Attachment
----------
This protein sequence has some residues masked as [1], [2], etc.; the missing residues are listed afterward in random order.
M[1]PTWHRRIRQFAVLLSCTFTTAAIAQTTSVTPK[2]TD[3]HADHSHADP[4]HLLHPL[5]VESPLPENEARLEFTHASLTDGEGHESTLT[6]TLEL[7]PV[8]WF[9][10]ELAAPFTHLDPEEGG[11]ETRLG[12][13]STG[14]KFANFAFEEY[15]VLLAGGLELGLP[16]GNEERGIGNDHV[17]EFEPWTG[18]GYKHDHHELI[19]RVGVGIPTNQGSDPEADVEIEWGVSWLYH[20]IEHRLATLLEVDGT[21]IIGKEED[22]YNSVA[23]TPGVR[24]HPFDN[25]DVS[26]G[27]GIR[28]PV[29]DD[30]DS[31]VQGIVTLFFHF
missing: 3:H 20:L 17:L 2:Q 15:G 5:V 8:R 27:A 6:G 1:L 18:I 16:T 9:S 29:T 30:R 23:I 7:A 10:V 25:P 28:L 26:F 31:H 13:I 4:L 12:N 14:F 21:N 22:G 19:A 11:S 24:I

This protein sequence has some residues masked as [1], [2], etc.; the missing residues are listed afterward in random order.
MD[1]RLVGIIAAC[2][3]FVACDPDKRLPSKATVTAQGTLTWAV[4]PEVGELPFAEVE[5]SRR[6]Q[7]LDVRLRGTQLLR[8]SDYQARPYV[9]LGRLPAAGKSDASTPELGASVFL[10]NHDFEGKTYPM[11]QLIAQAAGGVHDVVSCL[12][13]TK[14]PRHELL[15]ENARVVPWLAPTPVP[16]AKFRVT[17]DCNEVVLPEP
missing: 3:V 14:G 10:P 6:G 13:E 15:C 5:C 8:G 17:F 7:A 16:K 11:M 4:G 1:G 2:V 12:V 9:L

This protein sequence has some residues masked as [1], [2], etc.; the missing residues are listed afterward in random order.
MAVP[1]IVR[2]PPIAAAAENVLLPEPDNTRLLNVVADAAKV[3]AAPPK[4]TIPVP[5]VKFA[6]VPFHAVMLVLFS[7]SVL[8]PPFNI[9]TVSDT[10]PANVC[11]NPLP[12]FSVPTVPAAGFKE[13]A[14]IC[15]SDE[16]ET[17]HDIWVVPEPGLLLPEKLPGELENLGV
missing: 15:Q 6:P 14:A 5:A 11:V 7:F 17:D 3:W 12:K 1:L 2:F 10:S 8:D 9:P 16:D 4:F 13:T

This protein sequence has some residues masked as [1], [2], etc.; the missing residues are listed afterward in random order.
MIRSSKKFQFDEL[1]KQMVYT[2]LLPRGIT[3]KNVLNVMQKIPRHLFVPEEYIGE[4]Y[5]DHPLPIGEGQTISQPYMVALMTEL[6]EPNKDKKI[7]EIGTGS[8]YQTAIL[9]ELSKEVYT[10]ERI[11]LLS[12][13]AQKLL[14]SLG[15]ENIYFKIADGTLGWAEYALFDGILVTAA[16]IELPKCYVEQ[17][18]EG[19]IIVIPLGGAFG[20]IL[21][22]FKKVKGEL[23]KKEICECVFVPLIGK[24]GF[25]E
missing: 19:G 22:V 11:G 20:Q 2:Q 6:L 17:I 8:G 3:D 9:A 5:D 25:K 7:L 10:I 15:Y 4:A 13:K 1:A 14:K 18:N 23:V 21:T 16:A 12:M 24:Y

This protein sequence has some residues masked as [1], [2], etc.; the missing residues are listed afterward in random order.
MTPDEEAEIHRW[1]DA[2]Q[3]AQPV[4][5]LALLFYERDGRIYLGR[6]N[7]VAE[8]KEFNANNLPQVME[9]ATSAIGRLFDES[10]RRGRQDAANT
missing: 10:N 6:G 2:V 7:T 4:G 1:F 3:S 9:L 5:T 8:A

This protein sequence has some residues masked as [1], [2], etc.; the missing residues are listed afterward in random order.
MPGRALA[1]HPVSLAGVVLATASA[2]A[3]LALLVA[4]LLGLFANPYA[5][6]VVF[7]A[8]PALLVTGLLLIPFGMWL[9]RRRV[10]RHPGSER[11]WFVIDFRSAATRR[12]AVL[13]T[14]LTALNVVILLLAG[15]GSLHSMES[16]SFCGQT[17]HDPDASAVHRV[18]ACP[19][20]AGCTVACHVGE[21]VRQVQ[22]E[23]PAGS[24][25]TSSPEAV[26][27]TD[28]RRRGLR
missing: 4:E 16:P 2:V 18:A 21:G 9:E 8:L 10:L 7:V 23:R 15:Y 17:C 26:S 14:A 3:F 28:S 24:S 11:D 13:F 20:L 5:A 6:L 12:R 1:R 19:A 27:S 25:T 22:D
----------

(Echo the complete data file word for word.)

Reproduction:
This protein sequence has some residues masked as [1], [2], etc.; the missing residues are listed afterward in random order.
M[1]PTWHRRIRQFAVLLSCTFTTAAIAQTTSVTPK[2]TD[3]HADHSHADP[4]HLLHPL[5]VESPLPENEARLEFTHASLTDGEGHESTLT[6]TLEL[7]PV[8]WF[9][10]ELAAPFTHLDPEEGG[11]ETRLG[12][13]STG[14]KFANFAFEEY[15]VLLAGGLELGLP[16]GNEERGIGNDHV[17]EFEPWTG[18]GYKHDHHELI[19]RVGVGIPTNQGSDPEADVEIEWGVSWLYH[20]IEHRLATLLEVDGT[21]IIGKEED[22]YNSVA[23]TPGVR[24]HPFDN[25]DVS[26]G[27]GIR[28]PV[29]DD[30]DS[31]VQGIVTLFFHF
missing: 3:H 20:L 17:L 2:Q 15:G 5:V 8:R 27:A 6:G 1:L 18:I 16:T 9:S 29:T 30:R 23:I 7:A 10:V 25:P 28:L 26:F 31:H 13:I 4:L 12:N 14:F 21:N 22:G 19:A 11:S 24:I

This protein sequence has some residues masked as [1], [2], etc.; the missing residues are listed afterward in random order.
MD[1]RLVGIIAAC[2][3]FVACDPDKRLPSKATVTAQGTLTWAV[4]PEVGELPFAEVE[5]SRR[6]Q[7]LDVRLRGTQLLR[8]SDYQARPYV[9]LGRLPAAGKSDASTPELGASVFL[10]NHDFEGKTYPM[11]QLIAQAAGGVHDVVSCL[12][13]TK[14]PRHELL[15]ENARVVPWLAPTPVP[16]AKFRVT[17]DCNEVVLPEP
missing: 3:V 14:G 10:P 6:G 13:E 15:C 5:C 8:G 17:F 7:A 16:K 11:M 4:G 1:G 2:V 12:V 9:L

This protein sequence has some residues masked as [1], [2], etc.; the missing residues are listed afterward in random order.
MAVP[1]IVR[2]PPIAAAAENVLLPEPDNTRLLNVVADAAKV[3]AAPPK[4]TIPVP[5]VKFA[6]VPFHAVMLVLFS[7]SVL[8]PPFNI[9]TVSDT[10]PANVC[11]NPLP[12]FSVPTVPAAGFKE[13]A[14]IC[15]SDE[16]ET[17]HDIWVVPEPGLLLPEKLPGELENLGV
missing: 15:Q 6:P 14:A 5:A 11:V 7:F 17:D 3:W 12:K 1:L 2:F 10:S 8:D 9:P 16:D 4:F 13:T

This protein sequence has some residues masked as [1], [2], etc.; the missing residues are listed afterward in random order.
MIRSSKKFQFDEL[1]KQMVYT[2]LLPRGIT[3]KNVLNVMQKIPRHLFVPEEYIGE[4]Y[5]DHPLPIGEGQTISQPYMVALMTEL[6]EPNKDKKI[7]EIGTGS[8]YQTAIL[9]ELSKEVYT[10]ERI[11]LLS[12][13]AQKLL[14]SLG[15]ENIYFKIADGTLGWAEYALFDGILVTAA[16]IELPKCYVEQ[17][18]EG[19]IIVIPLGGAFG[20]IL[21][22]FKKVKGEL[23]KKEICECVFVPLIGK[24]GF[25]E
missing: 19:G 22:V 11:G 20:Q 2:Q 6:L 17:I 8:G 3:D 9:A 5:D 25:K 7:L 10:I 15:Y 4:A 13:K 1:A 14:K 18:N 23:V 21:T 16:A 12:M 24:Y

This protein sequence has some residues masked as [1], [2], etc.; the missing residues are listed afterward in random order.
MTPDEEAEIHRW[1]DA[2]Q[3]AQPV[4][5]LALLFYERDGRIYLGR[6]N[7]VAE[8]KEFNANNLPQVME[9]ATSAIGRLFDES[10]RRGRQDAANT
missing: 10:N 6:G 2:V 7:T 4:G 1:F 3:S 9:L 5:T 8:A

This protein sequence has some residues masked as [1], [2], etc.; the missing residues are listed afterward in random order.
MPGRALA[1]HPVSLAGVVLATASA[2]A[3]LALLVA[4]LLGLFANPYA[5][6]VVF[7]A[8]PALLVTGLLLIPFGMWL[9]RRRV[10]RHPGSER[11]WFVIDFRSAATRR[12]AVL[13]T[14]LTALNVVILLLAG[15]GSLHSMES[16]SFCGQT[17]HDPDASAVHRV[18]ACP[19][20]AGCTVACHVGE[21]VRQVQ[22]E[23]PAGS[24][25]TSSPEAV[26][27]TD[28]RRRGLR
missing: 4:E 16:P 2:V 18:A 21:G 9:E 8:L 10:L 7:V 23:R 15:Y 17:C 26:S 14:A 3:F 28:S 24:S 11:D 13:F 20:L 5:A 6:L 12:R 1:R 19:A 27:S 25:T 22:D